Thursday, June 2, 2011
Book Review: The Lunatic, The Lover and The Poet
Horatio is a scholar, a poet, and a skeptic. His days are spent studying at Wittenberg University, until a chance encounter with the Prince of Denmark, whose beauty and wit pulls Horatio into a world completely alien to his own. Horatio’s poems of the Prince's beauty attract the attention of his patroness, a manipulate baroness by the name of Lady Adriane. But when a rival poet by the name of "Will Shake-spear" begins to court both his mistress and his prince, Horatio stands to lose everything. He'll have to pick up his pen and fight, for his love and for his destiny.
Hamlet is probably one of my all-time favorite Shakespeare plays, so I knew I had to pick this one up, and I'm super glad I did. Myrlin Hermes weaves a world for Hamlet and Horatio outside of the Denmark court, before the death of King Hamlet and all the insanity that followed. The writing style was definitely the first thing that drew me in about this book. I was amazed at the beauty of prose. It's definitely at a level that the Bard would have been proud of. The book begins with Horatio accepting a "translating" job from a baron, where he meets her rather un-lovely wife Adriane. But the book really picks up once Horatio discovers Hamlet by the riverside. The scene in which Horatio and Hamlet first meet is one of my absolute, favorite parts of this book. The prose is vivid and paints a beautiful scene, but it's Hamlet who the reader falls in love with here. Hermes paints him as beautiful and dangerous, intelligent and insane. She captures Shakespeare's Hamlet so beautifully that I knew right from that moment that this book would end up being a favorite of mine.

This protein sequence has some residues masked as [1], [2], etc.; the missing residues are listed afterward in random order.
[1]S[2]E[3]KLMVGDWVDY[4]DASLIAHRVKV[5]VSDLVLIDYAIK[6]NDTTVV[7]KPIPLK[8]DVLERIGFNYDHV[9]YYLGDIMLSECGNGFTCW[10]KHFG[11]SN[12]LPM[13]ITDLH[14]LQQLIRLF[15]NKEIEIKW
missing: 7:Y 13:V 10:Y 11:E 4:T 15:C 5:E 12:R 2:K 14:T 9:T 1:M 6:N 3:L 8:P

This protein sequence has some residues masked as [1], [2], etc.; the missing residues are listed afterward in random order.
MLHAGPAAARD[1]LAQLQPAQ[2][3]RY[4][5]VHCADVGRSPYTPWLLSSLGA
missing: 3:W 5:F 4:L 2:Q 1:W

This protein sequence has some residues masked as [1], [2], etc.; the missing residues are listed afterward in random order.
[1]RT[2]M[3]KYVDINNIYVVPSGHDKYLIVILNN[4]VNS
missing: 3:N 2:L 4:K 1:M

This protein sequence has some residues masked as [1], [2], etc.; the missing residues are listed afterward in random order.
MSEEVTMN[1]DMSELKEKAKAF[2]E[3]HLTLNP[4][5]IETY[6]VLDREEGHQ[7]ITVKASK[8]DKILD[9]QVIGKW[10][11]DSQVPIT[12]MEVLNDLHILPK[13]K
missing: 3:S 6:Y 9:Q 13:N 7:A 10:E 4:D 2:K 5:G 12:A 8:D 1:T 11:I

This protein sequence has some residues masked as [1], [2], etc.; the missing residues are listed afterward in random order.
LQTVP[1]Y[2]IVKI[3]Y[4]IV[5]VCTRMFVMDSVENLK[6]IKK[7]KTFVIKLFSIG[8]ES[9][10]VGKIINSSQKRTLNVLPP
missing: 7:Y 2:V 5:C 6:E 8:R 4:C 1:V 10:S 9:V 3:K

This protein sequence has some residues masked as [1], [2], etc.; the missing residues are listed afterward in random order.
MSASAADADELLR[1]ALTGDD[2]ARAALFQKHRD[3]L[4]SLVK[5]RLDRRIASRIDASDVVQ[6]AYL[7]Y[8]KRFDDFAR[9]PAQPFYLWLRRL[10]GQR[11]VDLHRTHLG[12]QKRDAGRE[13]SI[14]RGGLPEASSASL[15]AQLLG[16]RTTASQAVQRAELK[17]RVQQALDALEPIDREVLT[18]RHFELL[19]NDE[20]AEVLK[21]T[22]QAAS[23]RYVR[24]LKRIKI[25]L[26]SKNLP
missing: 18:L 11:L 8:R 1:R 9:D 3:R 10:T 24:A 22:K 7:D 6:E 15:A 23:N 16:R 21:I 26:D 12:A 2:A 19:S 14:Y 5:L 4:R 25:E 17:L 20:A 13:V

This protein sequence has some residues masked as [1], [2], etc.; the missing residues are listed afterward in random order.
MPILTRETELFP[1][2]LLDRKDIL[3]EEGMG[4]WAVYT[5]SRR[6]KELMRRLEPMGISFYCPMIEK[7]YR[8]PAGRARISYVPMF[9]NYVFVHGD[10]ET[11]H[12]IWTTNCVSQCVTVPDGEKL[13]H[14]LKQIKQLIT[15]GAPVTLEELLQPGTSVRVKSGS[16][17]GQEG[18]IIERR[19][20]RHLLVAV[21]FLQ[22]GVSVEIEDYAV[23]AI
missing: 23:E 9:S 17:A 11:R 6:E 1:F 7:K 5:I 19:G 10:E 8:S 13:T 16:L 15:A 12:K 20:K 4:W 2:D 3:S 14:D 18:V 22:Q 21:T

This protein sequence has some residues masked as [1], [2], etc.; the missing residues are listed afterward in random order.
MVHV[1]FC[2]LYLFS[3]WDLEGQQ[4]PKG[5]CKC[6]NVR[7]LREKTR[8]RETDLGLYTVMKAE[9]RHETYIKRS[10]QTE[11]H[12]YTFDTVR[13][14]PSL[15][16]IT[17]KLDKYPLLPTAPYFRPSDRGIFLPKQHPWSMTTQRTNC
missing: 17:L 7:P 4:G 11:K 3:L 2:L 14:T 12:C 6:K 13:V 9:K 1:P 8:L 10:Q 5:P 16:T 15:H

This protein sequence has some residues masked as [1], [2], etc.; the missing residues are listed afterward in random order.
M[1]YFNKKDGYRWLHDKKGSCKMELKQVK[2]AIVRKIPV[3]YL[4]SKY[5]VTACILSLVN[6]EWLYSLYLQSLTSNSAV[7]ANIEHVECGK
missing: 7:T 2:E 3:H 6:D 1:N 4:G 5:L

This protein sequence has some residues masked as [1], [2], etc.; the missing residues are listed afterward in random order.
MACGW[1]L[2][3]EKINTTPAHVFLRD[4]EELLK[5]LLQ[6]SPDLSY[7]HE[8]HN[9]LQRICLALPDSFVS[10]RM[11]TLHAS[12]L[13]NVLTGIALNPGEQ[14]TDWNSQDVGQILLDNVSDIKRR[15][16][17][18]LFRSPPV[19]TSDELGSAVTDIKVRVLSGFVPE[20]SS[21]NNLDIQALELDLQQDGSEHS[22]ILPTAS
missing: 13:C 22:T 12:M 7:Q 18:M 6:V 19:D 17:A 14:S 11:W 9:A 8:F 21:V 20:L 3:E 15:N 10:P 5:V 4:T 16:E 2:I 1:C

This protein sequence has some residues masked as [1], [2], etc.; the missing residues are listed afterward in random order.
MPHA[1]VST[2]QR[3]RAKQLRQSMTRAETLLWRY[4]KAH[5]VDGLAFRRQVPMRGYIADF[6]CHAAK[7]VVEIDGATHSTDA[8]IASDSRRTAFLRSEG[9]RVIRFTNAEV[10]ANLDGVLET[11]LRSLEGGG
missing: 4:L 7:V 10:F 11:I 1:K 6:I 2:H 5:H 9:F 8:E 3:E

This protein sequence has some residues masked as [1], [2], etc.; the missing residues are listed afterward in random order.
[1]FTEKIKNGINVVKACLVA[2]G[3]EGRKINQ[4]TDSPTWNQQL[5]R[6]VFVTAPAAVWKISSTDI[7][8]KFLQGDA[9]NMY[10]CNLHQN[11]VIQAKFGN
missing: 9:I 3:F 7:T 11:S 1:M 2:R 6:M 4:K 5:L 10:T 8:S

The characters really give this book depth. Not only can Hermes capture the beauty and complexity of Shakespeare's characters, but she creates Lady Adriane, who's dark and sexy and fits in so well with Horatio and Hamlet that I'm surprised I can't dig her out of the original play itself. Life for Hamlet and Horatio wouldn't have been so difficult if not for Adriane, and in that sense the reader comes to love her and hate her. She's a character that you won't soon forget.
As it's set before the original play, I was expecting certain events to take place at a certain time, so this book would inevitably lead into the play. But I was surprised at the twists and turns that Hermes pulls. They're by no means loud and shocking, but quiet, so quiet that the reader could almost miss the crucial decisions that Horatio makes near the end that inevitably change his and Hamlet's destiny indefinitely. The end is every bit as beautiful as I'd hoped with enough variation from the original text that I never once skimmed or became annoyed with predictability.
If you're a fan of Hamlet, or Shakespeare in general, I highly recommend this book. It's everything you expect it to be and everything you don't. It's dark and sexy and I can't get enough of it.
5/5 Stars. An instant classic.